As the general manager of content management solutions for NYRA (New York Racing Association), Joe Longo understands a thing or two about what it takes behind the scenes to keep racing running.
“What I do is business development for NYRA, and I represent 16 different racetracks in buying and selling content on their behalf, including NYRA,” said Longo. “That's the negotiation of host fees, wagering initiatives, post-time coordination — which is of course everyone's favorite subject — and I'm also on the board of the TRA (Thoroughbred Racing Associations) and the TRPB (Thoroughbred Racing Protective Bureau). The great thing about NYRA is there is a small team so there is a lot of collaboration, but there is a lot going on.”
As busy as he is today, it would be hard to imagine that Longo once struggled to find a job, any job, in racing.
Born and raised in New Jersey, Longo's first exposure to racing came from his uncles, who he recalls as having questionable childcare tactics.
“Basically, my uncles are horrible babysitters,” joked Longo. “They would drag me to the Meadowlands with them despite my parents saying, 'This might not be the best idea.' And then, when summer rolled around, we'd go to Monmouth Park, and I just absolutely fell in love with it.”
But as enamored as Longo was of the sport, he didn't exactly feel the love in return. With no family or connections with direct ties to the industry, there seemed little chance that he would be admitted to the club. While he remained an avid fan, Longo moved into different professional circles, leaving racing on the back burner.
“I always wanted to be involved with racing, but I grew up in in inner city New Jersey in Elizabeth, and it was a pipe dream,” said Longo. “I went to state schools, first Rutgers then Rider. I graduated with a background, my undergrad is accounting, and I worked in auditing and did my MBA in finance.
“After I'd been in public accounting for about 12 or 13 years, I kept thinking about racing and I finally told myself, 'I'm going to do this.' At some point you need to bet on yourself. I had spoken to several tracks out here and offered to work for free, but I didn't get the opportunity. So, my thought was, 'I will show you why I'm worth the full-time head count.' That's when I found the RTIP (Race Track Industry Program).”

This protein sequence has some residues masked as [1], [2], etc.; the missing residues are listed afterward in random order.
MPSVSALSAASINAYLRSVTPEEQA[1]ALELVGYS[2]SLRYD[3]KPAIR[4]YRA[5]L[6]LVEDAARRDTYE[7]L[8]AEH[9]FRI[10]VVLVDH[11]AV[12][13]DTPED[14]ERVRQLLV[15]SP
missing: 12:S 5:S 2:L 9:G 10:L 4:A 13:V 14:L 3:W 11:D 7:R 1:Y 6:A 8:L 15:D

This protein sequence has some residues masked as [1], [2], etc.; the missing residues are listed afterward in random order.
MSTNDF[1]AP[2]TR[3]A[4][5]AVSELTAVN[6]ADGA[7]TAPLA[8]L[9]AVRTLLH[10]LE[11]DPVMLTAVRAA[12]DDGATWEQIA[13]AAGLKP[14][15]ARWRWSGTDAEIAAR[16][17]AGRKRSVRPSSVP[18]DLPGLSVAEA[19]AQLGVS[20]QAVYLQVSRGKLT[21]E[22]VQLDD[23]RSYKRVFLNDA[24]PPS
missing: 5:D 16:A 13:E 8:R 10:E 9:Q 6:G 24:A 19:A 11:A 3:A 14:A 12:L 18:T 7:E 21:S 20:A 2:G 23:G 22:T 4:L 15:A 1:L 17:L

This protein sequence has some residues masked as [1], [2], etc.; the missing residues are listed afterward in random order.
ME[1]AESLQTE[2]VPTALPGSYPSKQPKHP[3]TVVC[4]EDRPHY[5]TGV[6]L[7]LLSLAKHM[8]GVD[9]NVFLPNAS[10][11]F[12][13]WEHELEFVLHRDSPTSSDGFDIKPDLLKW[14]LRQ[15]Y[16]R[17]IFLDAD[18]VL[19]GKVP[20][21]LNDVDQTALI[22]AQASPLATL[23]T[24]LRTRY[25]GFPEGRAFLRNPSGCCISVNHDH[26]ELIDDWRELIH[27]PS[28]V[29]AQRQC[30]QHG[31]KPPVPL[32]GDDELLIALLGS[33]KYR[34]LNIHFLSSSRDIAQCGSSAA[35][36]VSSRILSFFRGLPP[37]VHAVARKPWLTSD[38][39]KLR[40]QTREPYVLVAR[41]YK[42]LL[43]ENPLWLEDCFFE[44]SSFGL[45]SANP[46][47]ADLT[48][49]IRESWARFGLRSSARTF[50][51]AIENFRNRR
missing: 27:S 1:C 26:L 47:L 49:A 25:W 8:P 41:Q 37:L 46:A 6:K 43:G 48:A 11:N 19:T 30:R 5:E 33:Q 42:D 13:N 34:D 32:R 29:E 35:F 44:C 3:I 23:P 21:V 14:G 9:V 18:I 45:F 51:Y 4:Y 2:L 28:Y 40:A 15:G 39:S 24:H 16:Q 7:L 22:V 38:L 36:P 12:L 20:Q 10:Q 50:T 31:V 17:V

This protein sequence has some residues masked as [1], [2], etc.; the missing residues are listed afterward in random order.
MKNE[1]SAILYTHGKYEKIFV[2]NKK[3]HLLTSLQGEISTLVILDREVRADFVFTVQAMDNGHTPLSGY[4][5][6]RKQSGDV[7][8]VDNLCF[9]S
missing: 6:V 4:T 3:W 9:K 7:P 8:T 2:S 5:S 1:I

Accepted into the RTIP's two-year master's program at the University of Arizona, Longo packed up everything he knew and made the long cross-country drive to The Grand Canyon State in pursuit of what he felt would be the best opportunity to get his foot in racing's door.
“It was like another world because I'd never been to Arizona before,” said Longo. “It couldn't have been more different, and I drove across the country to get there.”
As soon as he quashed his culture shock, Longo discovered that the RTIP was the perfect location to build his skills in business to apply them to the racing industry model.
“I knew that the business side was where I wanted to be,” said Longo. “Being an auditor, you audit a lot of companies across many industries, and you realize how a business shouldn't be run. When I came into racing, I viewed everything differently. I found that the best path forward for me was still in business while having the goal of one day being the CEO or something equivalent of a racetrack.